How does lead get into the water?

  • Lead can enter drinking water when plumbing materials that contain lead corrode, especially where the water has high acidity or low mineral content that corrodes pipes and fixtures. The most common sources of lead in drinking water are lead pipes, faucets, and fixtures. In homes with lead pipes that connect the home to the water main, also known as lead services lines, these pipes are typically the most significant source of lead in the water.  Lead pipes are more likely to be found in older cities and homes built before 1986.  Among homes without lead service lines, the most common problem is with brass or chrome-plated brass faucets and plumbing with lead solder.

Health Effects of Exposures to Lead in Drinking Water

  • The Safe Drinking Water Act requires EPA to determine the level of contaminants in drinking water at which no adverse health effects are likely to occur with an adequate margin of safety. These non-enforceable health goals, based solely on possible health risks, are called maximum contaminant level goals (MCLGs). EPA has set the maximum contaminant level goal for lead in drinking water at zero because lead is a toxic metal that can be harmful to human health even at low exposure levels. Lead is persistent, and it can bio-accumulate in the body over time.


Health Effects of Exposures to Lead in Drinking Water in children!

  • Young children, infants, and fetuses are particularly vulnerable to lead because the physical and behavioral effects of lead occur at lower exposure levels in children than in adults. A dose of lead that would have little effect on an adult can have a significant effect on a child. In children, low levels of exposure have been linked to damage to the central and peripheral nervous system, learning disabilities, shorter stature, impaired hearing, and impaired formation and function of blood cells. The Centers for Disease Control and Prevention (CDC) recommends that public health actions be initiated when the level of lead in a child’s blood is 5 micrograms per deciliter (Mg/dL) or more.
  • It is important to recognize all the ways a child can be exposed to lead. Children are exposed to lead in paint, dust, soil, air, and food, as well as drinking water. If the level of lead in a child’s blood is at or above the CDC action level of 5 micrograms per deciliter, it may be due to lead exposures from a combination of sources. EPA estimates that drinking water can make up 20 percent or more of a person’s total exposure to lead. Infants who consume mostly mixed formula can receive 40 percent to 60 percent of their exposure to lead from drinking water. Lead can also be transmitted through breast milk.
  • Even low levels of lead in the blood of children can result in:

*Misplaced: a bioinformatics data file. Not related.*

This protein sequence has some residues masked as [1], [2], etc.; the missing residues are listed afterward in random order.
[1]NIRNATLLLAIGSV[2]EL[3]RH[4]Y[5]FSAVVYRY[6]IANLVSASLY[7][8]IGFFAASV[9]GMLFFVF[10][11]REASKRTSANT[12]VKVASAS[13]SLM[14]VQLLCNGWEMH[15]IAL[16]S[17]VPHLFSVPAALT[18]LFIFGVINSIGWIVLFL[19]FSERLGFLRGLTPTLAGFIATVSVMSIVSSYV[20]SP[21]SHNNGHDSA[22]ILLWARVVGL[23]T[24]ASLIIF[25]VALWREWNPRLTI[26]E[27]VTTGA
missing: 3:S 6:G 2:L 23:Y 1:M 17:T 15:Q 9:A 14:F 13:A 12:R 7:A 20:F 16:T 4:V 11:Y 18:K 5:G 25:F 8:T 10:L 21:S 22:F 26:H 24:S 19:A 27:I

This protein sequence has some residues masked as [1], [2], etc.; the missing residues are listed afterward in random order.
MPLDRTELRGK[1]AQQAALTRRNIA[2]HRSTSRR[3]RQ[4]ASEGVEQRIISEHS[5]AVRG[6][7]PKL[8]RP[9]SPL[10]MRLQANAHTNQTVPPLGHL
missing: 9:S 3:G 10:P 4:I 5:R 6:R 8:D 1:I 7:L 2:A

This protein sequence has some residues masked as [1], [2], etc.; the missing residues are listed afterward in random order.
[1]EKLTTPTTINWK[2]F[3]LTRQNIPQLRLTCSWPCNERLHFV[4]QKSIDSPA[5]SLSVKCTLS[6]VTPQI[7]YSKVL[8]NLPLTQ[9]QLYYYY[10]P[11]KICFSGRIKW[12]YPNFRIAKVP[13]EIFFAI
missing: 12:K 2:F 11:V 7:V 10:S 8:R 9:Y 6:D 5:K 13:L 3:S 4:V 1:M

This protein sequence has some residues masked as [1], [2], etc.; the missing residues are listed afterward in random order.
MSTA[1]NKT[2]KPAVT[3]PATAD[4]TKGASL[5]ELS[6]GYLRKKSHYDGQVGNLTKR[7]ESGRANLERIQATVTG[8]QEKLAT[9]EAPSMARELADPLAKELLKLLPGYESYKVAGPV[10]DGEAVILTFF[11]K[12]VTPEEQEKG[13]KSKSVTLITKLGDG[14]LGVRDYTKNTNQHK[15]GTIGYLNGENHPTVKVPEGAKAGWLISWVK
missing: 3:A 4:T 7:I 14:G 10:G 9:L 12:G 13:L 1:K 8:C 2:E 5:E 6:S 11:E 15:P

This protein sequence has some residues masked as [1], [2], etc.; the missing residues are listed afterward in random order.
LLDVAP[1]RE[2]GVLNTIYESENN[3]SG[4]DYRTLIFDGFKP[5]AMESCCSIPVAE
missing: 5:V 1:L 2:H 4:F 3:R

• Behavior and learning problems
  • Lower IQ and hyperactivity
  • Slowed growth
  • Hearing problems
  • Anemia
  • In rare cases, ingestion of lead can cause seizures, coma and even death.

Health Effects of Exposures to Lead in Drinking Water in Pregnant Women!

  • Lead can accumulate in our bodies over time, where it is stored in bones along with calcium. During pregnancy, lead is released from bones as maternal calcium and is used to help form the bones of the fetus. This is particularly true if a woman does not have enough dietary calcium. Lead can also cross the placental barrier exposing the fetus to lead. This can result in serious effects to the mother and her developing fetus, including:
  • Reduced growth of the fetus
  • Premature birth

Did you know that Flint Michigan doesn’t even rank the most dangerous lead hotspots in America?

  • In a fifteen-block area in St. Joseph, MO at least 120 small children have been poisoned since 2010, including a pediatrician’s children.
  • Reuters found nearly 3,000 areas with recently recorded lead poisoning rates at least double those in Flint during the peak of that city’s contamination crisis.
  • Warren, Pennsylvania, a town on the Allegheny River where 36 percent of children tested had high lead levels.
  • In one zip code on Goat Island, Texas, where a quarter of tests showed poisoning.
  • In some pockets of Baltimore, Cleveland and Philadelphia, where lead poisoning has spanned generations, the rate of elevated tests over the last decade was 40-50 percent.
  • In Milwaukee last year, 11.5 percent of children tested had elevated lead.

How Lead Poisoning Affects Dogs and Cats

  • The gastrointestinal tract and central nervous system are affected by lead poisoning. Lead can be inhaled or ingested and once in the body is absorbed into the blood where it attaches to red blood cells. Lead poisoning can affect physical and mental development, cause neurological problems, learning difficulties and other health concerns in young children and young pets. Unborn babies, both human and animal, are at risk because lead inhibits proper development of the brain. Red blood cells are affected, which can lead to anemia, and when the amount of lead in the blood becomes high enough, the nervous system is affected.

Symptoms of Lead Poisoning in Pets

  • Symptoms in pets can include loss of appetite, stumbling, problems with vision, abdominal pain, changes in behavior, head pressing, anxiety, lethargy, vomiting, diarrhea, weakness, tremors and seizures. Pets cans also suffer from an enlargement of the esophagus, called megaesophagus, that causes them to regurgitate. If you notice any of these symptoms in your pet, call your vet immediately.